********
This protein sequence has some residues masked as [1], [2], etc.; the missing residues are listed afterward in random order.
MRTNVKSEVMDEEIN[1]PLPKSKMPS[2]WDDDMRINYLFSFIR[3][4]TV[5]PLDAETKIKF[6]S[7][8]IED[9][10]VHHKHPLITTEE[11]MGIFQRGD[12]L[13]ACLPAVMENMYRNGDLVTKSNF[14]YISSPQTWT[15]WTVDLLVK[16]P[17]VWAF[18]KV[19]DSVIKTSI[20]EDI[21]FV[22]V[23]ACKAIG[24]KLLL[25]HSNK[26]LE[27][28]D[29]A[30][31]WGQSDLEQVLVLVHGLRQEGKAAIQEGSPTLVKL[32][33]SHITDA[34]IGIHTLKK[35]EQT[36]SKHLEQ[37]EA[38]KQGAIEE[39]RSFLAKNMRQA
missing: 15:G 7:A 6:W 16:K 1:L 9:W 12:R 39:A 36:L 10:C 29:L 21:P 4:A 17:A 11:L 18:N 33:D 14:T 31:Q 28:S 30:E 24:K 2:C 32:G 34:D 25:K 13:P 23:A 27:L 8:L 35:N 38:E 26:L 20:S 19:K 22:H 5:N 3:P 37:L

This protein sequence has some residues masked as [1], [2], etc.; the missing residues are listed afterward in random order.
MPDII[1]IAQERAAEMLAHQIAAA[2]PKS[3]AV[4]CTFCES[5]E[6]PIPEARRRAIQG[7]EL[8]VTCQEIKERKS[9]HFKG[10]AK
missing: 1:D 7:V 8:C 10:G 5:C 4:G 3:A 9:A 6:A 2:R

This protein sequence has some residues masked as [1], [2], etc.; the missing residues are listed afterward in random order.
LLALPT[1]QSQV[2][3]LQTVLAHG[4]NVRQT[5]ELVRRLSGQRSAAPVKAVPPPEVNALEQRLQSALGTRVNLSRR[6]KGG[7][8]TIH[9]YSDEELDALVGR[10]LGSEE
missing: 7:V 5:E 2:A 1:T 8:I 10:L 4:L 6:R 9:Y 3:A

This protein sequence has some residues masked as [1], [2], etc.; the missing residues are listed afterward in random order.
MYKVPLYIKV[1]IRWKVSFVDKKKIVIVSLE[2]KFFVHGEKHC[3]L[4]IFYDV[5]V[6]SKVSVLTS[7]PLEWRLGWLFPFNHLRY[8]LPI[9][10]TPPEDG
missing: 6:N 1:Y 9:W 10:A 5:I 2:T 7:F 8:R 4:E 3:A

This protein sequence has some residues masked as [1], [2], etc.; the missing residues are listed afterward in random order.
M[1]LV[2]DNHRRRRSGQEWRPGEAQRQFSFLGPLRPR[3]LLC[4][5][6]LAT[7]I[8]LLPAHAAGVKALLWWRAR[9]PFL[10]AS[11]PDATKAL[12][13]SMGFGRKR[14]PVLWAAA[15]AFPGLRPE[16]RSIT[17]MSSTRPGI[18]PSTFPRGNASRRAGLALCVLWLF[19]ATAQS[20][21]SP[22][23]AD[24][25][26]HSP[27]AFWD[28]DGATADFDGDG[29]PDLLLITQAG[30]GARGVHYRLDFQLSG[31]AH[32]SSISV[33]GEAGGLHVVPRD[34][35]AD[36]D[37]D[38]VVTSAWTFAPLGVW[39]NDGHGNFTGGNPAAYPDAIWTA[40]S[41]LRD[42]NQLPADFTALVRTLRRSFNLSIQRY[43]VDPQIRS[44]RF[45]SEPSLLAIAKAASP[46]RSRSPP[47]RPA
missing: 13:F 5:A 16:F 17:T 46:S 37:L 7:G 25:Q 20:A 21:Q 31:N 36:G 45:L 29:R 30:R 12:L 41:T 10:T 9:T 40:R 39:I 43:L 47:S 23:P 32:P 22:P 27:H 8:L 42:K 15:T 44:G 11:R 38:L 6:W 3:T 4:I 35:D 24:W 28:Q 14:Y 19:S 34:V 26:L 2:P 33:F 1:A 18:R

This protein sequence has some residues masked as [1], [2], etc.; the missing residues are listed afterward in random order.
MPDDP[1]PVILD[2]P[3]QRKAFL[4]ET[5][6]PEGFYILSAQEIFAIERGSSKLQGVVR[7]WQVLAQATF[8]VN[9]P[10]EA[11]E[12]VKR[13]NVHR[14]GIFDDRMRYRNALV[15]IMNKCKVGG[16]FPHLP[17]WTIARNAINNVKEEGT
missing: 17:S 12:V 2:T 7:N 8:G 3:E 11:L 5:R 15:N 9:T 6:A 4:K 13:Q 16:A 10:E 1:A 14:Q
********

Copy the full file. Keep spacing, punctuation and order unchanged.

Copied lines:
This protein sequence has some residues masked as [1], [2], etc.; the missing residues are listed afterward in random order.
MRTNVKSEVMDEEIN[1]PLPKSKMPS[2]WDDDMRINYLFSFIR[3][4]TV[5]PLDAETKIKF[6]S[7][8]IED[9][10]VHHKHPLITTEE[11]MGIFQRGD[12]L[13]ACLPAVMENMYRNGDLVTKSNF[14]YISSPQTWT[15]WTVDLLVK[16]P[17]VWAF[18]KV[19]DSVIKTSI[20]EDI[21]FV[22]V[23]ACKAIG[24]KLLL[25]HSNK[26]LE[27][28]D[29]A[30][31]WGQSDLEQVLVLVHGLRQEGKAAIQEGSPTLVKL[32][33]SHITDA[34]IGIHTLKK[35]EQT[36]SKHLEQ[37]EA[38]KQGAIEE[39]RSFLAKNMRQA
missing: 15:G 7:A 6:W 16:K 1:L 9:W 12:R 39:A 36:L 10:C 29:L 21:P 4:A 17:A 11:L 18:N 33:D 14:T 31:Q 28:S 30:E 24:K 2:C 32:G 34:D 25:K 13:P 23:A 27:L 8:L 35:N 38:E 26:L 20:S 19:K 22:H 5:N 3:P 37:L

This protein sequence has some residues masked as [1], [2], etc.; the missing residues are listed afterward in random order.
MPDII[1]IAQERAAEMLAHQIAAA[2]PKS[3]AV[4]CTFCES[5]E[6]PIPEARRRAIQG[7]EL[8]VTCQEIKERKS[9]HFKG[10]AK
missing: 1:D 7:V 8:C 10:G 5:C 4:G 3:A 9:A 6:A 2:R

This protein sequence has some residues masked as [1], [2], etc.; the missing residues are listed afterward in random order.
LLALPT[1]QSQV[2][3]LQTVLAHG[4]NVRQT[5]ELVRRLSGQRSAAPVKAVPPPEVNALEQRLQSALGTRVNLSRR[6]KGG[7][8]TIH[9]YSDEELDALVGR[10]LGSEE
missing: 7:V 5:E 2:A 1:T 8:I 10:L 4:L 6:R 9:Y 3:A

This protein sequence has some residues masked as [1], [2], etc.; the missing residues are listed afterward in random order.
MYKVPLYIKV[1]IRWKVSFVDKKKIVIVSLE[2]KFFVHGEKHC[3]L[4]IFYDV[5]V[6]SKVSVLTS[7]PLEWRLGWLFPFNHLRY[8]LPI[9][10]TPPEDG
missing: 6:N 1:Y 9:W 10:A 5:I 2:T 7:F 8:R 4:E 3:A

This protein sequence has some residues masked as [1], [2], etc.; the missing residues are listed afterward in random order.
M[1]LV[2]DNHRRRRSGQEWRPGEAQRQFSFLGPLRPR[3]LLC[4][5][6]LAT[7]I[8]LLPAHAAGVKALLWWRAR[9]PFL[10]AS[11]PDATKAL[12][13]SMGFGRKR[14]PVLWAAA[15]AFPGLRPE[16]RSIT[17]MSSTRPGI[18]PSTFPRGNASRRAGLALCVLWLF[19]ATAQS[20][21]SP[22][23]AD[24][25][26]HSP[27]AFWD[28]DGATADFDGDG[29]PDLLLITQAG[30]GARGVHYRLDFQLSG[31]AH[32]SSISV[33]GEAGGLHVVPRD[34][35]AD[36]D[37]D[38]VVTSAWTFAPLGVW[39]NDGHGNFTGGNPAAYPDAIWTA[40]S[41]LRD[42]NQLPADFTALVRTLRRSFNLSIQRY[43]VDPQIRS[44]RF[45]SEPSLLAIAKAASP[46]RSRSPP[47]RPA
missing: 13:F 5:A 16:F 17:T 46:S 37:L 7:G 25:Q 20:A 21:Q 31:N 36:G 45:L 29:R 30:R 12:L 41:T 10:T 9:T 40:R 39:I 43:L 47:S 23:P 32:P 22:P 27:H 8:L 42:K 15:T 44:G 11:R 38:L 6:W 3:T 4:I 35:D 24:W 28:Q 14:Y 19:S 34:V 26:L 2:P 33:F 1:A 18:R

This protein sequence has some residues masked as [1], [2], etc.; the missing residues are listed afterward in random order.
MPDDP[1]PVILD[2]P[3]QRKAFL[4]ET[5][6]PEGFYILSAQEIFAIERGSSKLQGVVR[7]WQVLAQATF[8]VN[9]P[10]EA[11]E[12]VKR[13]NVHR[14]GIFDDRMRYRNALV[15]IMNKCKVGG[16]FPHLP[17]WTIARNAINNVKEEGT
missing: 17:S 12:V 2:T 7:N 8:G 3:E 11:L 5:R 15:N 9:T 6:A 4:K 13:Q 16:A 10:E 1:A 14:Q